Zilu, Zeng Dian, Ran Qiu, and Gongxi Chi were sitting with Confucius. Confucius said: “Forget for a moment that I’m your elder. You often say: ‘Nobody recognizes our talents.’ But if you were given the opportunity, what would you wish to do?”

Zilu eagerly replied first: “Give me a middle-sized state wedged between powerful neighbors that is under attack from invading armies and gripped by drought and famine. If I were to govern it, within three years I would give its people courage and set them in the right direction.”

Confucius smiled at him: “Ran Qiu, what about you?”

Ran Qiu replied: “If I was allowed to run a territory of sixty or seventy or, say, fifty to sixty li, within three years I would secure the prosperity of its people. As for ritual and music, they would have to wait for a true leader to take over.”

“Gongxi Chi, what about you?”

“I’m not saying that I would be able to do this, but I would like to try: in the ceremonies at the Grand Ancestral Temple, such as a diplomatic conference, wearing a ceremonial cap and robes, I would like to act as a junior official.”

“And what about you, Zeng Dian?” Zeng Dian plucked one final chord of the zither he’d been playing and put it down by his side. He replied: “My wish is very different than those of my three companions.”

Confucius said: “What harm is there in that? After all, each one is simply speaking from his heart.”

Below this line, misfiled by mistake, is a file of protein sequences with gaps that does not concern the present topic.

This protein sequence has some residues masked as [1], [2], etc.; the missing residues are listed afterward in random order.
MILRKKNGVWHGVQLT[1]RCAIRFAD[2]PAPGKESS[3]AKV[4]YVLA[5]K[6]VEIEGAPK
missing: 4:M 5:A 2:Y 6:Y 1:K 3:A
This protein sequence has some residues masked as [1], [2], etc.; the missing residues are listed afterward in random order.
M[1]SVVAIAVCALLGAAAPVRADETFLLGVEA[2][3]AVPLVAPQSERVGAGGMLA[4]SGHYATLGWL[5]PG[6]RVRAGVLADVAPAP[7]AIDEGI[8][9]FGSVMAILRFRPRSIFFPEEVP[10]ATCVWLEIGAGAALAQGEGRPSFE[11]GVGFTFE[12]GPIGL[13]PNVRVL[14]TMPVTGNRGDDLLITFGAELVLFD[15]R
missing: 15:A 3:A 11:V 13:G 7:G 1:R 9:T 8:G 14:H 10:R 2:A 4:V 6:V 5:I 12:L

Zeng Dian said: “In late spring, after all the spring clothes have been made, I would like to go out together with five or six companions and six or seven children to bathe in the Yi River, enjoy the breeze on the Rain Dance Terrace, and then return home singing.”

Confucius let out a wistful sigh and said: “I’m with Dian!”

After the other three followers had left, Zeng Dian stayed behind and said: “What did you think of their wishes?” Confucius said: “Each was indeed speaking from his heart.”

Zeng Dian asked: “Why did you smile at Zilu?” Confucius said: “You should govern a state according to ritual, but his words showed no such restraint. That’s why I smiled.”

“But wasn’t Ran Qiu also talking about governing a state?” “Of course. Have you ever seen ‘a territory of sixty to seventy, or fifty to sixty li?’”

“And Gongxi Chi? Wasn’t he also talking about running a state as well?” “A diplomatic conference in the Grand Ancestral Temple! What could this be but an affair of state? And if Gongxi Chi were there merely to act as a junior official, who could possibly be qualified to act as the senior one?”

Sit back in a comfortable chair, close your eyes, and ask yourself the question: “where do I want to be in five years?” Visualize the scene and savor the feelings of excitement and anticipation that come over you. It doesn’t matter whether you see yourself working in a high-powered job or simply “enjoy(ing) the breeze on the Rain Dance Terrace”. That’s for you and only you to decide. It’s your dream. It’s your life.

When you have a complete picture, open your eyes, go sit down at your desk, and ask yourself the question: “how can I get there in five years?” Then put pen to paper and write down the steps you need to take in order to achieve your dream.

Without a clear execution plan to anchor it, the dream will float away from your grasp like so many of the others you’ve had in the past.